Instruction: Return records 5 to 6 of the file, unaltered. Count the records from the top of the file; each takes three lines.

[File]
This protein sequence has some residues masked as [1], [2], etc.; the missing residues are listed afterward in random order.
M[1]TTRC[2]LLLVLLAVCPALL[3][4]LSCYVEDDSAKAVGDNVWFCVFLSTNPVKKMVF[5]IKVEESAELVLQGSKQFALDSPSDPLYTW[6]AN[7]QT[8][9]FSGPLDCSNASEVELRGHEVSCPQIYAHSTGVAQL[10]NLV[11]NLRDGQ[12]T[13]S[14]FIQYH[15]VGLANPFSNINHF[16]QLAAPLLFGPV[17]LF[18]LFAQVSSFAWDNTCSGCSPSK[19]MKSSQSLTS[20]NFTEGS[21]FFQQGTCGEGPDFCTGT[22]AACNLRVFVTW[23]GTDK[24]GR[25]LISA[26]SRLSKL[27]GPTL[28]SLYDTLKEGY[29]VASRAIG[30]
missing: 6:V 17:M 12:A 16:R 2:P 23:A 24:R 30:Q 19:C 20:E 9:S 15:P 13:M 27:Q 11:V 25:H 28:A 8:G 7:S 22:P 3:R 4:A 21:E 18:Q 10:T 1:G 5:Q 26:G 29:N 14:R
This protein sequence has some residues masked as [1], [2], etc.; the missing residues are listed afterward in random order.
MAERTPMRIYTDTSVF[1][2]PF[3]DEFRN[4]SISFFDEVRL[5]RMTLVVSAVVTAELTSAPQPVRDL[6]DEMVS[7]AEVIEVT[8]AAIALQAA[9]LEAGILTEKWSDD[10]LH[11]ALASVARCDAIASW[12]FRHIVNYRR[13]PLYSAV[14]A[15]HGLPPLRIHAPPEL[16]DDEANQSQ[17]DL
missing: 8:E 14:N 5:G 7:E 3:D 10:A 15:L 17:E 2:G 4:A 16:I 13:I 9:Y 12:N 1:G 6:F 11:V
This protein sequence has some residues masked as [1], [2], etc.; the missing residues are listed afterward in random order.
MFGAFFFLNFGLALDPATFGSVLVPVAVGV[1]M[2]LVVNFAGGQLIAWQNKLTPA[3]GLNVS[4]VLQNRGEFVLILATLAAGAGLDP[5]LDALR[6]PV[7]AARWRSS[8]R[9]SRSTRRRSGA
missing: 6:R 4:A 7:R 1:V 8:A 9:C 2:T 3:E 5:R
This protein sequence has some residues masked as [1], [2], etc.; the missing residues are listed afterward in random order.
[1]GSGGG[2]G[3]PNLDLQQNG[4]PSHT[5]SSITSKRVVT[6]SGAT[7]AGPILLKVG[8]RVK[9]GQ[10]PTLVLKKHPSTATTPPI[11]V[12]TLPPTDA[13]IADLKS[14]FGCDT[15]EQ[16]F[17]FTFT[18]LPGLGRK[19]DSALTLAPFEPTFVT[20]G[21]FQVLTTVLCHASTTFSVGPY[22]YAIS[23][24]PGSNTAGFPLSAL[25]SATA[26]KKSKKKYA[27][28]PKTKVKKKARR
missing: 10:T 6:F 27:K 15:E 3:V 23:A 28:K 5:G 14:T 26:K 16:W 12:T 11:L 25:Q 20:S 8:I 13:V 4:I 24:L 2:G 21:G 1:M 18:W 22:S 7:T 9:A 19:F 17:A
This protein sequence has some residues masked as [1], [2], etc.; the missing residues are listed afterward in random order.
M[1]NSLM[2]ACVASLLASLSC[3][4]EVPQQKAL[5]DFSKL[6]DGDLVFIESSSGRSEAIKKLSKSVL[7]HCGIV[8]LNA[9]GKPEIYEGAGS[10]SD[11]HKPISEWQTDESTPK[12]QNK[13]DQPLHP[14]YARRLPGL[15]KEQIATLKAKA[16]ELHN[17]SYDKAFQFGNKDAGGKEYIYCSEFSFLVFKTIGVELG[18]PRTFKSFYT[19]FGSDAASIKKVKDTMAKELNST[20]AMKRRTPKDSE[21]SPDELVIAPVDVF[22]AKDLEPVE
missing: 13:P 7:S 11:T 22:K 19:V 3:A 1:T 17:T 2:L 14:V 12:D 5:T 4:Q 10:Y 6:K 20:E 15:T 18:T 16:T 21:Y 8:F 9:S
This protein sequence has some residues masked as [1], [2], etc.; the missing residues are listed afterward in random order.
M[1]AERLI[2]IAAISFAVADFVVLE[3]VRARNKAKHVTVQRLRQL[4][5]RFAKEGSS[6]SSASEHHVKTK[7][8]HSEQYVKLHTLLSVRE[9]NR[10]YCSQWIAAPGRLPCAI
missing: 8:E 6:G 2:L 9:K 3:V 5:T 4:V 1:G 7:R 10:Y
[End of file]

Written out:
This protein sequence has some residues masked as [1], [2], etc.; the missing residues are listed afterward in random order.
M[1]NSLM[2]ACVASLLASLSC[3][4]EVPQQKAL[5]DFSKL[6]DGDLVFIESSSGRSEAIKKLSKSVL[7]HCGIV[8]LNA[9]GKPEIYEGAGS[10]SD[11]HKPISEWQTDESTPK[12]QNK[13]DQPLHP[14]YARRLPGL[15]KEQIATLKAKA[16]ELHN[17]SYDKAFQFGNKDAGGKEYIYCSEFSFLVFKTIGVELG[18]PRTFKSFYT[19]FGSDAASIKKVKDTMAKELNST[20]AMKRRTPKDSE[21]SPDELVIAPVDVF[22]AKDLEPVE
missing: 13:P 7:S 11:T 22:K 19:V 3:A 1:T 17:T 2:L 14:V 12:D 5:T 4:Q 10:Y 6:K 20:E 15:T 18:T 16:T 21:Y 8:F 9:S
This protein sequence has some residues masked as [1], [2], etc.; the missing residues are listed afterward in random order.
M[1]AERLI[2]IAAISFAVADFVVLE[3]VRARNKAKHVTVQRLRQL[4][5]RFAKEGSS[6]SSASEHHVKTK[7][8]HSEQYVKLHTLLSVRE[9]NR[10]YCSQWIAAPGRLPCAI
missing: 8:E 6:G 2:L 9:K 3:V 5:T 4:V 1:G 7:R 10:Y